sons and daughters of the town
- Elisabeth von der Pfalz (1540–1594), second wife of Duke Johann Friedrich II. Of Saxony
- Karl II. Otto (1625–1671), Duke and Count Palatine of Birkenfeld
- Ludwig von Liebenstein (1781–1824), member of the Baden state parliament
- Carl Ludwig Frommel (1789–1863), painter, etcher, copper and steel engraver
- August Barnstedt (1823–1914), District President of the Principality of Birkenfeld
- Emil Volkers (1831–1905), horse painter
- Christian Warth (1836–1890), modeller and draftsman (known for the series- produced figure "Mourner" by Villeroy & Boch , which can be found in numerous cemeteries)
- Julius Upmann (1838–1900), chemist, explosives expert
- Julius von Wedderkop (1849–1921), officer and court official
- Alfred Eppler (1867–1923), mineralogist
- Otto Pick (1882–1945), DDP member of the Reichstag
- Gustav Behrens (1884–1955), historian and museum director
- August Rippel-Baldes (1888–1970), founder of microbiology
- Edmunda Klein (1898–1995), Superior General of the Waldbreitbach Franciscan Sisters
- Julius Pauly (1901–1988), lawyer and politician (NSDAP)
- Eugenia von Skene (1906–?), Kapo in the Ravensbrück concentration camp
- Walter Bleicker (1909–2000), honorary citizen, Managing Director of the Elisabeth Foundation from 1966 to 1980
- Gerd Menne (1939–2020), soccer player and coach
- Heiner Flassbeck (* 1950), economist, former State Secretary D., former chief economist at UNCTAD
- Hans-Werner Wahl (* 1954), psychologist and aging researcher
- Joachim Theis (* 1955), Roman Catholic theologian
- Frank Palm (* 1962), professor of oral and maxillofacial surgery
- Ulrich von Plettenberg (* 1964), Roman Catholic priest and vicar general in the Trier diocese
- Heike Abidi (* 1965), copywriter and author, who also writes under the pseudonyms Emma Conrad, Jana Fuchs and Maya Seidensticker
- Jörn Leonhard (* 1967), historian and university professor
- Lorielle London (born 1983), entertainer
- Matthias Henn (* 1985), soccer player
- Ludwig Friedrich Schmidt (1764–1857), pastor in Birkenfeld, later cabinet preacher to Queen Karoline of Bavaria and first Protestant pastor in Munich, is considered the father of the Evangelical Church in Bavaria .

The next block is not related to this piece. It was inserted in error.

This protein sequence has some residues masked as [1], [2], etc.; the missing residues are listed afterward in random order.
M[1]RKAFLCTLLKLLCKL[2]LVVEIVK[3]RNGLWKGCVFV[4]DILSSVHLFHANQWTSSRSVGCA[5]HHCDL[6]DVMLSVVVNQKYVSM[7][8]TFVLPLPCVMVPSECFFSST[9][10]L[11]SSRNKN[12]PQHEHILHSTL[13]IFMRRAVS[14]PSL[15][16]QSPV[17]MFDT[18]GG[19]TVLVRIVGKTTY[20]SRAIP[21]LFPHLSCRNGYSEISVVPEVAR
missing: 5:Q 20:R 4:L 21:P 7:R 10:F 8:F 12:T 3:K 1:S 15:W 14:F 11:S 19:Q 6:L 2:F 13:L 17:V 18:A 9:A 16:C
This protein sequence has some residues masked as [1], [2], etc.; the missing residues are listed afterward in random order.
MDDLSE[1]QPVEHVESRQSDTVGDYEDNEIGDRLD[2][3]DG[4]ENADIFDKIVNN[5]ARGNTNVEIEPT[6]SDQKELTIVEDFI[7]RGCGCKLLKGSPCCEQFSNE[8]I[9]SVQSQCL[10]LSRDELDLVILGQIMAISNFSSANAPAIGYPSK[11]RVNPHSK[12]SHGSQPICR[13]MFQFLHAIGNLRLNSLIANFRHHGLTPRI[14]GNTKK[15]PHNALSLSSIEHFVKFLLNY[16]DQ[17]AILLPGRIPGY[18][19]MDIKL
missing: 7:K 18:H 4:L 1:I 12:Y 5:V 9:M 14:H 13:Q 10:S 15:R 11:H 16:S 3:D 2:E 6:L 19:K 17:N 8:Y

Numerous personalities went to school in Birkenfeld:
- Friedrich Back (art historian) (1860–1932), art historian and museum director in Darmstadt
- John Henry Mackay (1864–1933), Scottish-German writer
- Friedrich Cassebohm (1872–1951), lawyer and politician, a. a. Prime Minister of the Free State of Oldenburg
- Reinhard Goering (1887–1936), writer, Kleist Prize (1930)
- Gerhard Storm (1888–1942 in Dachau concentration camp) is a martyr of the Catholic Church
- Paul Brenner (politician) (1905–1988), member of the state parliament (CDU) and first member of Birkenfeld
- Klaus Rüter (* 1940), lawyer, administrative officer and politician (SPD).
- Nicole (* 1964), singer, winner of the Eurovision Song Contest with " A little peace "
- Heinrich Brucker: Birkenfelder Land memories . Geiger-Verlag, 1990, Birkenfeld
- Kurt Hartong: The Birkenfeld "Revolution" of the summer of 1919 . In: Oldenburg Yearbook . Vol. 78/79 (1978/79). Pp. 83–130 ( online )
- Franz-Josef Heyen / Theresia Zimmer: Book of arms of the Birkenfeld district , published by the Birkenfeld district and the Rhineland-Palatinate State Archives Administration, Volume 6, self-published by the Rhineland-Palatinate State Archives Administration, 1966, Koblenz
- Hugo Klar: Essays on local history in the Birkenfeld district . Volume II, special issue 24, ed. Association for local history in the Birkenfeld district, 1974, Birkenfeld
- Alexander Thon, Stefan Ulrich u. Achim Wendt: "... where a mighty tower defiantly looks down". Castles in the Hunsrück and on the Nahe . Regensburg: Schnell & Steiner 2013, ISBN 978-3-7954-2493-0 , pp. 32–35 (on Birkenfeld Castle).
- Official website of the city of Birkenfeld
- Link catalog on the topic of Birkenfeld at curlie.org (formerly DMOZ )
- Literature about Birkenfeld in the Rhineland-Palatinate State Bibliography
- ↑ a b State Statistical Office of Rhineland-Palatinate - population status 2019, districts, municipalities, association communities ( help on this ).
- ↑ a b State Statistical Office Rhineland-Palatinate - regional data
- ↑ http://www.swr.de/landesschau-aktuell/rp/trier/aufregung-in-oberhambach-protest-gegen-fluechtlinge-in-ferienpark/-/id=1672/did=16296478/nid=1672/dj9n3m /index.html
- ↑ Peter Bayerlein: Schinderhannes Ortlexikon. Mainz-Kostheim 2003, p. 38.
- ↑ Municipal statistics . In: KommWis. October 31, 2014, accessed November 30, 2014 .
- ^ The Regional Returning Officer Rhineland-Palatinate: Local elections 2019, city and municipal council elections
- ↑ http://www.swr.de/landesschau-aktuell/rp/trier/maler-zang-haus-in-birkenfeld-verbindungsplaene-sorgen-fuer-aerger/-/id=1672/did=17331506/nid=1672 /a2fq3b/index.html
- ^ Category at Wikimedia Commons